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Breed information

Group: Working
Life span: 10-15 years
Height male: 51-61 cm / 20-24 inches
Height female: 51-61 cm / 20-24 inches
Weight male: 16-22 kg / 35-48 pounds
Weight female: 16-22 kg / 35-48 pounds
Character: Agile, Alert, Energetic, Powerful, Protective, Sensitive


Today, Alaskan Huskies may be hound crosses, husky types, or a combination of both. They also range in size and build depending on the use of the dog, whether for racing or for working. A working sled dog may be 50 to 80 lbs and a racing sled dog may be 35 to 60 lbs for a male or female. The old-time village dogs were bred to imported Siberian dogs, and more recently to European dogs.

Racing sled dogs vary greatly in type, and may contain purebred pointer or hound to the modern Eurohound, a sprint dog that is unmatched for winning sprint races and is a predominantly black-colored combination of husky and German Shorthaired Pointer. Alaskan huskies intended for distance racing will compete 50 to 1,000 miles, where as mid-distance dogs compete 20 to 250 miles. Many of them retain the much-sought-after thick coat, balanced bodies, and tough feet of other northern breeds. Alaskan Huskies with hound or pointer bloodlines may sometimes wear booties and coats during races due to shorter and thinner coat, and less hardy feet.


If you were to imagine a dog that looks like a Siberian Husky but in an entirely different color palette, you might be thinking of the Alaskan Husky. The name Alaskan Husky refers to a type of dog rather than a specific breed and each breeder of Alaskan Huskies breeds selectively for the traits that are important to him or her. Overall, the Alaskan Husky is an intelligent and active breed that thrives as a sled dog or simply when given a job to do.


The Alaskan husky is generally a healthy dog. Some strains are prone to genetic health problems similar to those found in purebred dog breeds. These may include PRA, hypothyroidism, etc. Dogs with a congenital deformation of the larynx, termed "wheezers", occasionally occur. This disorder typically causes the dog to make a wheezing noise when breathing. The defect is suspected to be genetically linked. Theories of common exterior traits among "wheezers" abound, but are conflicting and undocumented. Because Mushers have selectively bred Alaskan Huskies to not be picky eaters, Alaskan Huskies are prone to be garbage eaters in urban settings. This tends to cause frequent stomach and bowel issues in urban Alaska.


Alaskan Huskies tend to vary as greatly in personality as in color and appearance. However, generally speaking, the Alaskan Husky is a very affectionate dog. There are several types of Alaskan Husky, varying in disposition and appearance due to the variety of breeds used to create them according to their intended function. Ameri-Indian Alaskan Husky is a focused breed type that shows strong family focus as well as being multi-functional disciplined, reflecting the dogs once owned by Native Americans. Alaskan Huskies, like Siberian Huskies, tend to wander. Alaskan Huskies are generally very good with other dogs and gentle with people. They are ferocious eaters and can be food fixated. The coat of Alaskan Huskies is self-cleaning. They can be trained or encouraged to be active swimmers. They don't take to retrieving naturally. Due to the inclusion of sight-hound in their genetic make-up, Alaskans can have very good vision and a strong nose. Alaskan Huskies can sometimes possess a strong prey drive.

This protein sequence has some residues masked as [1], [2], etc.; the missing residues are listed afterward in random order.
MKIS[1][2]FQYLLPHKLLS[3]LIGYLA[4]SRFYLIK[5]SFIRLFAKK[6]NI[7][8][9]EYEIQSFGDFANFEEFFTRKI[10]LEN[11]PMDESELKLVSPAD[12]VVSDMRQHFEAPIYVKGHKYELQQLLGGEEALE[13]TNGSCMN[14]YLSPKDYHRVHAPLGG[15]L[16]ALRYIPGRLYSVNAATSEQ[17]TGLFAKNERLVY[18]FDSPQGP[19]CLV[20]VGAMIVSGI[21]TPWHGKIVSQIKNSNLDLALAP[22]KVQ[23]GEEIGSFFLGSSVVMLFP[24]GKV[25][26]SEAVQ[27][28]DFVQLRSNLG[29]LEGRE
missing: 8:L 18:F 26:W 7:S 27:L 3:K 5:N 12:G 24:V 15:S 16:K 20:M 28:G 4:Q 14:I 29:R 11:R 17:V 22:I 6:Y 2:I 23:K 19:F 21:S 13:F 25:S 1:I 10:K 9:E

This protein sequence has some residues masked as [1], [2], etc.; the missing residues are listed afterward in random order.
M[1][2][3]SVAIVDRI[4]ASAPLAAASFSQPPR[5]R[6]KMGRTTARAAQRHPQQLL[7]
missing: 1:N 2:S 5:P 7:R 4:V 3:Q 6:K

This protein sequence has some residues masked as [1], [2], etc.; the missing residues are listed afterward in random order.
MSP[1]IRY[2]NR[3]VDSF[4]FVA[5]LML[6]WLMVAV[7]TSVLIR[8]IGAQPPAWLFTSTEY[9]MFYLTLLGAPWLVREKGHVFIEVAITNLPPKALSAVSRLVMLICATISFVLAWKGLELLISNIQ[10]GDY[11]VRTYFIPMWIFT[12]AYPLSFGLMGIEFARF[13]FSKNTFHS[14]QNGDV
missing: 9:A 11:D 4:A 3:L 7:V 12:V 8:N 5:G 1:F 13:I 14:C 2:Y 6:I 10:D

Activity Requirements

Because the Alaskan Husky was bred to pull a sled, these dogs have a great deal of stamina – they are able to run for hours on end and they do best when given a job to do. These dogs are highly active and very playful, so they require a great deal of daily exercise. In addition to physical exercise, these dogs are also highly intelligent and they require plenty of mental stimulation to keep them occupied.


Because the Alaskan Husky is a highly intelligent breed, he typically responds well to training. Start training your husky as early as possible to head off the development of problem behaviors – if you wait too long to start training your dog could become willful or headstrong. Positive reinforcement training methods are recommended for this breed and it is best to keep your training sessions short and fun so your dog doesn’t get bored.

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Behavioral Traits

The Alaskan Husky is a friendly and playful breed – he is also affectionate and loves to cuddle with his owner. These dogs do have a great deal of energy and require a good deal of daily exercise – a simple walk around the block will not be sufficient. In addition to physical exercise, these dogs also require a great deal of mental stimulation to keep them from getting bored. If your Alaskan Husky doesn’t get enough physical or mental stimulation, he is likely to develop problem behaviors. It is also important to note that these dogs can jump as high as 6 feet, so they need to be watched carefully when kept outside because they have a penchant for escaping.


The Alaskan Husky is easy to groom. Brush him once or twice a week to remove dead hair. He’ll shed heavily twice a year, and during that time you’ll want to brush him more often to keep the loose hair under control. The only other grooming he needs is regular nail trimming, ear cleaning and dental hygiene.

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